Help! I’m drowning! That’s how I often feel this time of year. It’s not just preparing for Advent and Christmas that’s got me stressed; we’re also gearing up to open our warming shelter for the season. Scrambling to find a location for the shelter, training new volunteers, preparing posters, flyers, and essential shelter documents… the list goes on and on.
Don’t get me wrong, I enjoy volunteering for the shelter. I find great wisdom and compassion in my friends living outside as well as the team tasked with putting it all together. But all this comes into full swing as we’re gearing up at MSA for Advent and Christmas and wanting to make sure what we do on the Godspace Community Blog is meaningful for our writers and readers.
Every year October and November seem to collide like the perfect storm. It’s like the year speeds up from both ends and smashes together with a thunderous clash. My heart races, my stress level elevates, and anxiety seeps in through the fissures. I sometimes feel like the disciples must have felt on that boat in the middle of a tumultuous lake:
One day Jesus said to his disciples, “Let’s cross to the other side of the lake.” So they got into a boat and started out. As they sailed across, Jesus settled down for a nap. But soon a fierce storm came down on the lake. The boat was filling with water, and they were in real danger.
The disciples went and woke him up, shouting, “Master, Master, we’re going to drown! When Jesus woke up, he rebuked the wind and the raging waves. Suddenly the storm stopped and all was calm. Then he asked them, “Where is your faith?” The disciples were terrified and amazed. “Who is this man?” they asked each other. “When he gives a command, even the wind and waves obey him!” Luke 8:22-15 New Living Translation
OK, yes, I sometimes feel like Jesus is asleep at the helm. I can admit that. I can also recognize his voice asking me, “Where is your faith?” I know God has called me to continue working as the Volunteer Coordinator for our shelter, and God has called me to be director of Mustard Seed Associates. I’ve gotten into that boat. The questions I’m left with are:
- How do I push through the storms with courage and faith?
- Where can I find calm and shelter during the storms?
The Right Boat
First and foremost, I must ask if I’m doing things I’m not supposed to be doing. Have I gotten into the wrong boat? That’s a difficult question that takes discernment from those close to us who understand what we’ve taken on and why.
The problem often isn’t that we’re doing bad things, rather that we’ve taken on projects, parties, tasks, responsibilities (you fill in the blanks) that are not right for this season in our lives. Take time to evaluate your current and potential commitments. How do they line up with your sense of God’s tug on your life right now? Do you have a small group or someone you can go to who can confirm these choices?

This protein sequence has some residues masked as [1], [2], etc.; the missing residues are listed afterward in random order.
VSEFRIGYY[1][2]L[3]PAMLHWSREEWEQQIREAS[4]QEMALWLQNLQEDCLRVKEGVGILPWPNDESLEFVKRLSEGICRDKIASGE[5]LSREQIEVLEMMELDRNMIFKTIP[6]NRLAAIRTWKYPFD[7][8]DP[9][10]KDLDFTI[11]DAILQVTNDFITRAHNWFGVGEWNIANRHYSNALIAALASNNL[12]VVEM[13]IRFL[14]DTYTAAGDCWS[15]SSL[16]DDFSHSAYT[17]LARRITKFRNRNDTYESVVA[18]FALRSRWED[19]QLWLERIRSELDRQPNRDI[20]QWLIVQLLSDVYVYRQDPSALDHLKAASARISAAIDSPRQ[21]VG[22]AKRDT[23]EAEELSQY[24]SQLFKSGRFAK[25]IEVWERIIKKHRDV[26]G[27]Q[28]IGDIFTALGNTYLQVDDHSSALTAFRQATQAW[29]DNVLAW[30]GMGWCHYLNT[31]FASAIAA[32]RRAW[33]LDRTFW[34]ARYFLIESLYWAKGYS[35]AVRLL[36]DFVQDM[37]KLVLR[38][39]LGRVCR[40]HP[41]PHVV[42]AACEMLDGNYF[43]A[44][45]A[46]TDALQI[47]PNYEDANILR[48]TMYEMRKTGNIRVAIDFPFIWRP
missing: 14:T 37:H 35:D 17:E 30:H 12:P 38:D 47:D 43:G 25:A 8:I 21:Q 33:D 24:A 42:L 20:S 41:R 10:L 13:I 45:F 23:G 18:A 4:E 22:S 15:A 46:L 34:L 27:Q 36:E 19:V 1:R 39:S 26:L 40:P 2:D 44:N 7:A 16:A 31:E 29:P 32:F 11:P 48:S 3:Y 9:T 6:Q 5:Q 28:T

The Right Crew
Now that I’m focused on the things I’m supposed to be doing, what does my support network look like? I need people around me who can encourage, pray, and listen well to my rants and complaints when times get tough. For me that means a small group from church, a couple of close friends, and my teams at MSA and at the warming shelter. Who is giving you support?
The Right Shelters
I also need times to just get away. To be honest, I don’t do a good job scheduling these times into my life. I would have better balance if I did. I do have a pretty good internal mechanism that lets me know when my emotions and energy are getting out of sync. That’s often when I call my brother and suggest it’s time for another mushroom hunt, camping trip, or both!
I’m refreshed by the wilderness and filled with wonder at God’s diverse creation. I just returned from one such campout and, even though it poured rain half the time we were out, I feel renewed. Where do you find renewal, refreshment, and energy? How can you be more deliberate about regularly scheduling those things into your routine during this holiday season?
The Right Captain
Out in that boat, far from shore, the disciples had a crisis. It happens. As we cross through the waters of Advent and Christmas, we may well experience our own crisis. When the disciples cried out to Jesus he was only feet away, resting in the stern of the boat.
This reminds me that I need to stay close to Jesus. What that means may look different for each one of us, but we need to ask ourselves, what makes me feel close to God? We might also want to ask ourselves, what makes me feel distant from God?
These two questions frame for us our spiritual temperament. Knowing the answers to these two questions will help us to incorporate more of what draws us closer to God while eliminating those things that draw us away from God. If we want to be guided and reassured by God’s presence, then we need to make sure that God’s in the boat with us.
The Right Attitude
Chaos will come. We can do what we can to cut personal chaos out of our lives and get control over our own busyness, but this time of year the world is amped up. Recognizing this helps us to reframe the season, to recognize the wind is howling, but know that we don’t have to get caught up in the storm. This kind of honesty protects us from anger, frustration, and anxiety. With this bit of inner peace, walking back through the points I’ve suggested becomes much easier.
- How are you feeling about the coming seasons of Advent and Christmas and all that comes with them?
- What boat are you in? Is it the right boat?
- Who is your crew? Who are you crewing for?
- Have you identified your shelters along the way? What are they?
- How close are you to the Captain? Are there things you can put into place now that will draw you close and keep you closer?